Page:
[Owasp-leaders] professionalizing the cybersecurity workforce // OWASP certification

Timur 'x' Khrotko (owasp) timur at owasp.org
Tue Aug 5 21:22:20 UTC 2014


See the item from the SANS newsletter below. (For my taste the last two
sentences in it are more important in principle, and in my perspective the
main topic of US national association is obviously ... abstract.) The
question is *what do you think about OWASP engaging in AppSec specialists'
certification*? (Probably the question is not new, and we do not follow
ISACA deliberately, then please send me a link to some discussion about
it.) Wouldn't it be nice to create a methodology to train and examine the
AppSec professionals in domains where we supply knowledge and tools (dev,
test and ... management)?! (I guess it can make our brand more interesting
for the AppSec crowd, bring more money and make dissemination of our tools
easier).

~timur

 --Study Calls for Cyber Security Professional Organization
(July 28 & August 1, 2014)
A study from the Pell Center at Salve Regina University in Rhode Island
acknowledges that "there are not enough people equipped with the
appropriate knowledge, skills, and abilities to protect the information
infrastructure, improve resilience, and leverage information technology
for strategic advantage." The report "proposes the creation of a
national professional association in cybersecurity to solidify the field
as a profession, to support individuals engaged in this profession, to
establish professional standards, prescribe education and training, and
... to support the public good."
http://pellcenter.salvereginablogs.com/cybersecurity-report-recommends-path-to-professional-standards-in-cybersecurity-industry/
http://www.fiercecio.com/story/pell-study-calls-creation-national-professional-cybersecurity-association/2014-08-01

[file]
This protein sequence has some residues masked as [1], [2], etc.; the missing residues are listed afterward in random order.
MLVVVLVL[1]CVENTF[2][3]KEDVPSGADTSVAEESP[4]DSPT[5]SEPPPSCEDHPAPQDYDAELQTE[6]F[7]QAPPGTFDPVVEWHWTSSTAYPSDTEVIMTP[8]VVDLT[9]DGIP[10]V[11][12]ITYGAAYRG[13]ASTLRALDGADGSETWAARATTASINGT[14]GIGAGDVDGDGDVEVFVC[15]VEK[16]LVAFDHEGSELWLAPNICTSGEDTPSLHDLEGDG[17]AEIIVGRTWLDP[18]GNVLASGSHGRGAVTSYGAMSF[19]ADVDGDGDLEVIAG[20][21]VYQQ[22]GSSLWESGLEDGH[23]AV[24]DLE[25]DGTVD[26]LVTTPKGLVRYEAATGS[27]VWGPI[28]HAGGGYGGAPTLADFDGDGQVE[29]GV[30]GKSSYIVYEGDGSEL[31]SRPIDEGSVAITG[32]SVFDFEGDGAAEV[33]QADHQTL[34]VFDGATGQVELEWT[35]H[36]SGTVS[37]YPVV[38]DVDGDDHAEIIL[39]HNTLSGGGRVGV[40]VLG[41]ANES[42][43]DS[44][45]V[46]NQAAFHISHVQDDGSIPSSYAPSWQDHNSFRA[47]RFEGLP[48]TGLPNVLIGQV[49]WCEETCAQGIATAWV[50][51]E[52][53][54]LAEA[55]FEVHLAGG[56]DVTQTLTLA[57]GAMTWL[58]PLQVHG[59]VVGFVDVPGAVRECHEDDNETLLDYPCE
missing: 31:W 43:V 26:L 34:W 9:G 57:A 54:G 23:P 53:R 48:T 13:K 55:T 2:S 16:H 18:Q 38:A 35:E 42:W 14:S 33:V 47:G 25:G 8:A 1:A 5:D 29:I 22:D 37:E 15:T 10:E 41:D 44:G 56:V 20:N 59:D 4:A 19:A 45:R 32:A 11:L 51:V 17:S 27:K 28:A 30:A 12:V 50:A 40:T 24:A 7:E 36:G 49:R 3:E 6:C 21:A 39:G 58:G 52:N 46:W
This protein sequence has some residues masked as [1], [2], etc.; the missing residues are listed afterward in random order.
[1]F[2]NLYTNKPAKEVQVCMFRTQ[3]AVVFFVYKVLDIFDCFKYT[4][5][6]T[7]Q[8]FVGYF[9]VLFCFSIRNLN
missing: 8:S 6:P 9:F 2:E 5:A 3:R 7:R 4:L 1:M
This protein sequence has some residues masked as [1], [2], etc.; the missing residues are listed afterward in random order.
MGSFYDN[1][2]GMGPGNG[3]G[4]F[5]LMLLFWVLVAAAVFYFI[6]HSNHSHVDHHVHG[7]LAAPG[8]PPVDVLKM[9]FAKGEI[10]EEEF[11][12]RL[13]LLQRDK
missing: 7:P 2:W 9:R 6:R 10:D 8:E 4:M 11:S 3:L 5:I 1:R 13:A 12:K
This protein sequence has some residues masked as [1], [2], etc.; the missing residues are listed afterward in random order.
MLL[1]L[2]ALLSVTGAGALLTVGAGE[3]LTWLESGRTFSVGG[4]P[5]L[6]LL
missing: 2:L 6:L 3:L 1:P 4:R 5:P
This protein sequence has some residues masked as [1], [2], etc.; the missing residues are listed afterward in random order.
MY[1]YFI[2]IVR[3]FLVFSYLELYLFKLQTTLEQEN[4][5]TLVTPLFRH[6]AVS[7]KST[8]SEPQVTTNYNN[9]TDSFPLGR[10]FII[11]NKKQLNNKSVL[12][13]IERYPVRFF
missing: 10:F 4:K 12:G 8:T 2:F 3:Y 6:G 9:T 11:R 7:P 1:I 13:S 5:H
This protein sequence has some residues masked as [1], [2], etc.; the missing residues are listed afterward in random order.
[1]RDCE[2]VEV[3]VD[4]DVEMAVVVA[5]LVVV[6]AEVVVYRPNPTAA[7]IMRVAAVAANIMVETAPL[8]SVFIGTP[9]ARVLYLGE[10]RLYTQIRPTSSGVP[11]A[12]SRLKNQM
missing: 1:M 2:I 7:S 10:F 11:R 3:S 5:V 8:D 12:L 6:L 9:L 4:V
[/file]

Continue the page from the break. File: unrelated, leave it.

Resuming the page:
Study:
http://pellcenter.salvereginablogs.com/files/2014/07/Professionalization-of-Cybersecurity-7-28-14.pdf
[Editor's Note (Assante): I learned long ago that a people-focused
approach to cybersecurity brings with it the necessary clarity to
understand the true nature of the challenges and establishes a clear
framework for planning, engineering, and implementing measures that can
be sustained and built upon.  We all know of countless organizations
that reacted to a specific incident by implementing
outside-expert-recommended technology only to fail in its deployment and
operation.  Getting a competent handle on cybersecurity means engaging,
integrating, equipping and training people to make the difference.  Our
attention should turn to identifying and enhancing the knowledge and
skills of cybersecurity professionals as a field while involving
business architects and engineers to make cyber-informed decisions.
Getting this right sets the stage for game changing progress in cyber
resilience and defense.
(Honan): This is something that I have argued for in the past,
http://www.net-security.org/article.php?id=1842, To me the issue is not
one of creating more qualifications for individuals working in the
field, but on the lack of accountability for those that are practising
in the industry but are providing below par services or products.
(Paller): We can do reliable assessments for the technical roles -
forensics, secure coding, penetration testing, intrusion detection,
incident response, etc. *but any attempt to reliably measure skills for*
*security managers and policy people is hopeless*. Why do you think there
is no certification for corporate managers?]

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